(active 1130s in Yorkshire)

Exterior view

founded 1132
Cistercian Abbey, Rievaulx, Yorkshire

While England's cathedrals and Benedictine monastery churches followed the pattern of churches in Normandy, from 1120 the Cistercians introduced the influences of a different French cultural landscape to Britain. By 1160, the reformed order already had fifty-one abbeys in Britain. While the majority of the churches have been destroyed, in most places it is possible to recognize that the churches and monasteries were modeling themselves on Burgundian Romanesque buildings.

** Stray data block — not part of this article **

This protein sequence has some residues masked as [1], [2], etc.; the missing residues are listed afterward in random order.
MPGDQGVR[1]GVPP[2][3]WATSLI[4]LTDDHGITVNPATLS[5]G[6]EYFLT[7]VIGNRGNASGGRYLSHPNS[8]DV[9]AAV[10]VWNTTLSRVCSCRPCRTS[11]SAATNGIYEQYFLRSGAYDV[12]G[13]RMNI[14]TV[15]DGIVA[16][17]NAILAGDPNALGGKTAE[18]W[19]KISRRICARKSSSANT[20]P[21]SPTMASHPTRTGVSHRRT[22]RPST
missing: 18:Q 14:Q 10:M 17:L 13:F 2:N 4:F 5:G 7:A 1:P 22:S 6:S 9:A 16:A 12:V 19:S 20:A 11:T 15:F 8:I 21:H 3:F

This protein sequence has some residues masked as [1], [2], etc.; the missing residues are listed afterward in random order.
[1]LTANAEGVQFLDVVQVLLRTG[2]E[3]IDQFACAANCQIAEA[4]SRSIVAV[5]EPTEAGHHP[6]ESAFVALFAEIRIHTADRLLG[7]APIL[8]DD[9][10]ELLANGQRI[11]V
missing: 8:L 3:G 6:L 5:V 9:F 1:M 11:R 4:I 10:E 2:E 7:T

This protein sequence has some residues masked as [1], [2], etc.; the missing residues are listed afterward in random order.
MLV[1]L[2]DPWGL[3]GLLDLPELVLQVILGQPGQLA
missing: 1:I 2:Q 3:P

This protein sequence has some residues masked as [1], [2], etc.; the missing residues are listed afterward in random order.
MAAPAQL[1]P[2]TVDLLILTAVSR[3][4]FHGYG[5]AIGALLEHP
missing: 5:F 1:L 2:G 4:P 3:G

During the period of St, Bernard of Clairvaux (d. 1153), five model monasteries were built which formed an ideal (Abbey of Fontenay, Marmagne) that most of the Cistercian buildings in Britain attempted to emulate. Fountains Abbey in Yorkshire (founded in 1135) and Rievaulx Abbey in Yorkshire (founded in 1132) belong to these churches. They have seven rectangular apses, transepts and an aisled nave. They had no towers and very little ornamentation. However, they have survived only as picturesque ruins.

Rievaulx Abbey was founded in 1132 by twelve monks from Clairvaux Abbey as a mission for the colonisation of the north of England and Scotland. It was the first Cistercian abbey in the north. With time it became one of the great Cistercian abbeys of Yorkshire, second only to Fountains Abbey in fame.

The photo shows an exterior view of the remains of the walls and the monastery church.

© Web Gallery of Art, created by Emil Krén and Daniel Marx.